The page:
It's only been a decade since the first iPhone came out. That's weird, because it's difficult to imagine the world without it. I tried last week after reading a bunch of old articles predicting that the device would flop, many of which weirdly penned by people who still write professionally. Would Uber exist? Would Facebook have survived? Would we still have keyboards on our phones, like the Samsung BlackJack II I stupidly bought instead of the original iPhone? Would—
Where were we? Oh, right, my review of Arizer Solo II, a new portable loose-leaf vaporizer from Canada. It's been about half a decade since this type of vape hit the market, but we've not yet reached consensus on the vape's ideal form the same way we have with smartphones. Rather than just create a Pax knock-off, vapemakers are constantly tinkering with the shape, size and format.
The Solo II (about $225) is a weird one. It's a big 'un, the size of a slimmed-down soda can. It loads from the top but doesn't have a traditional mouthpiece. Instead, after loading your finely ground cannabis, you have to insert one of the two included glass tubes.
Assembled and ready to toke, it's about as tall as a standard paperback, but topped with a fragile glass spire that can tumble loose if you try shoving it in your pocket.
The Solo II comes with a little belt carrier of the type your uncle used to carry his Motorola flip phone in, but do you really want to holster your vape when there are so many others that'll fit in your pocket? The charger is not USB, meaning I had to find an old-school power outlet to plug it into.
So, as a portable vaporizer, this portable vaporizer is not great. And if you're going desktop—err, tabletop—there are cheaper, more powerful options.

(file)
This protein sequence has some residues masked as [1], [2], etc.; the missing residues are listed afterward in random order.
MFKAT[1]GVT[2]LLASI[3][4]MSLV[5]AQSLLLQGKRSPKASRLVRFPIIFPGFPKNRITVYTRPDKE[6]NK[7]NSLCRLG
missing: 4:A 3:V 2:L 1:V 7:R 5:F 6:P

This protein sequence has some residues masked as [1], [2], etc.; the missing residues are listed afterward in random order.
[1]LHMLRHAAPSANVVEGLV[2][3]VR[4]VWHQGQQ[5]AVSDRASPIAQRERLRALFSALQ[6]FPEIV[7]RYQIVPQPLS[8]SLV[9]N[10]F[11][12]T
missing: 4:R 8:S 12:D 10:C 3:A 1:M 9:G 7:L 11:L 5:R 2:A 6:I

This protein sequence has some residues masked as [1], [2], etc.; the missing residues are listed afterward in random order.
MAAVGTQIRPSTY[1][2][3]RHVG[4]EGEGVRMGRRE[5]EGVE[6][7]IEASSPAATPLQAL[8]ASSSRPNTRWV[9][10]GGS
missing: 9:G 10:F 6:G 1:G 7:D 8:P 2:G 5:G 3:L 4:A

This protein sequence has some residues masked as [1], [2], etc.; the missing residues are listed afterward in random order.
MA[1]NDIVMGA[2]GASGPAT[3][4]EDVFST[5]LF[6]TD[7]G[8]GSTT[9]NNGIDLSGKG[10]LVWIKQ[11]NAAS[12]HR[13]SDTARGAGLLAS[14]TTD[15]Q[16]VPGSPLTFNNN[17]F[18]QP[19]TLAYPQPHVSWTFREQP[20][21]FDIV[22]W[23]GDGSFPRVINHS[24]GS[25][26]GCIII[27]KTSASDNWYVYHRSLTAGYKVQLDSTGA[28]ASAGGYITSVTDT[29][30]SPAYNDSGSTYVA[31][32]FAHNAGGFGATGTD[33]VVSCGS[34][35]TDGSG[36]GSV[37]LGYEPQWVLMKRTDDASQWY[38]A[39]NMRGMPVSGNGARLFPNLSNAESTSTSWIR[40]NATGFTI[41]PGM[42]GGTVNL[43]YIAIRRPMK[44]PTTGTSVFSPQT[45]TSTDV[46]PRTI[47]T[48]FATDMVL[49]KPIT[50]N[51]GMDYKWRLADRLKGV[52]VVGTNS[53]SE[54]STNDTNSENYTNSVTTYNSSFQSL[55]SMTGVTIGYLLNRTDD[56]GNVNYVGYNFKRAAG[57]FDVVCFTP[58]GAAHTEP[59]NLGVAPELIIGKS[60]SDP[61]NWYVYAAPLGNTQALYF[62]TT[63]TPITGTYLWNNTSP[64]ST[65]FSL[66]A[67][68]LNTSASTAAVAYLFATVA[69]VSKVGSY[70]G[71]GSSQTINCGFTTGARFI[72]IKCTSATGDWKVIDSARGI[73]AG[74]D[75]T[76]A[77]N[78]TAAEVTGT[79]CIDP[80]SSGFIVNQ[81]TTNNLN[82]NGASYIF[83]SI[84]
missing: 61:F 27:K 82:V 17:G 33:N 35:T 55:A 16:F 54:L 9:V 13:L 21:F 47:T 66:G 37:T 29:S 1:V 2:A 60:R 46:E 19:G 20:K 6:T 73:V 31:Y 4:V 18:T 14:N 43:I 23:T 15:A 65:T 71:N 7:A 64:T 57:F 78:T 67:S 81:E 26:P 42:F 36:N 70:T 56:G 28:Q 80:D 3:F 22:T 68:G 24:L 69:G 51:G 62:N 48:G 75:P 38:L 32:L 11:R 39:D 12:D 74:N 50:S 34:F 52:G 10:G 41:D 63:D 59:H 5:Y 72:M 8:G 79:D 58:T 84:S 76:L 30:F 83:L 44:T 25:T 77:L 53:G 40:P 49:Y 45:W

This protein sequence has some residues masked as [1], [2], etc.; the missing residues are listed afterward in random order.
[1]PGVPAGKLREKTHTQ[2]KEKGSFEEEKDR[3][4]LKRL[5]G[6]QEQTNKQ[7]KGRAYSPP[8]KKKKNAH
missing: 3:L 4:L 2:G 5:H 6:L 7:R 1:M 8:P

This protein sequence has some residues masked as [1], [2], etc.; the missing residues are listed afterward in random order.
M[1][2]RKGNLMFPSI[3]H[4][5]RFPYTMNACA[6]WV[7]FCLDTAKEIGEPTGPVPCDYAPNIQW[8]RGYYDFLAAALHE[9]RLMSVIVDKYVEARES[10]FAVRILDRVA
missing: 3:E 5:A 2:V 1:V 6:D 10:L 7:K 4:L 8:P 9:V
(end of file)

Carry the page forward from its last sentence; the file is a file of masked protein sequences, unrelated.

But, after spending some time with the device, I came to appreciate the things the Solo does well. That larger size means it feels nice in the hand and gives it room for a nice, big battery. (I'm still on my first charge.) The oven is wide and large, and you won't feel like you're performing a root canal while working the pick on it. Obviously, that glass tube means the vapor that hits your mouth is nice and soft. The device heats up very fast, and updates you on its progress on a basic digital screen without the need for an app or Bluetooth pairing.
Despite the name, the Arizer Solo II is not a device I'd use solo, or on the go. Rather, I've come to think of it as a very nice "porch piece." If you're having some friends over for a session in the backyard, this device is almost purpose-built for your needs.
The smooth vapor, long battery life and large oven are all ideal in that situation. And the glass mouthpiece is not only reassuring to people who are used to a bong, it can be quickly disinfected with a lighter, the old-fashioned way. The draw comes easy—no sucking required. There's even a water pipe attachment available for a very reasonable $15 and a session timer that allows you to specify how long you want it to keep toasting your flower.
As I said, for a portable loose-leaf vape this baby leaves something to be desired. But as a party vape, it's pretty much ideal. And since it's large and rather ungainly, you don't have to worry about it walking off with someone.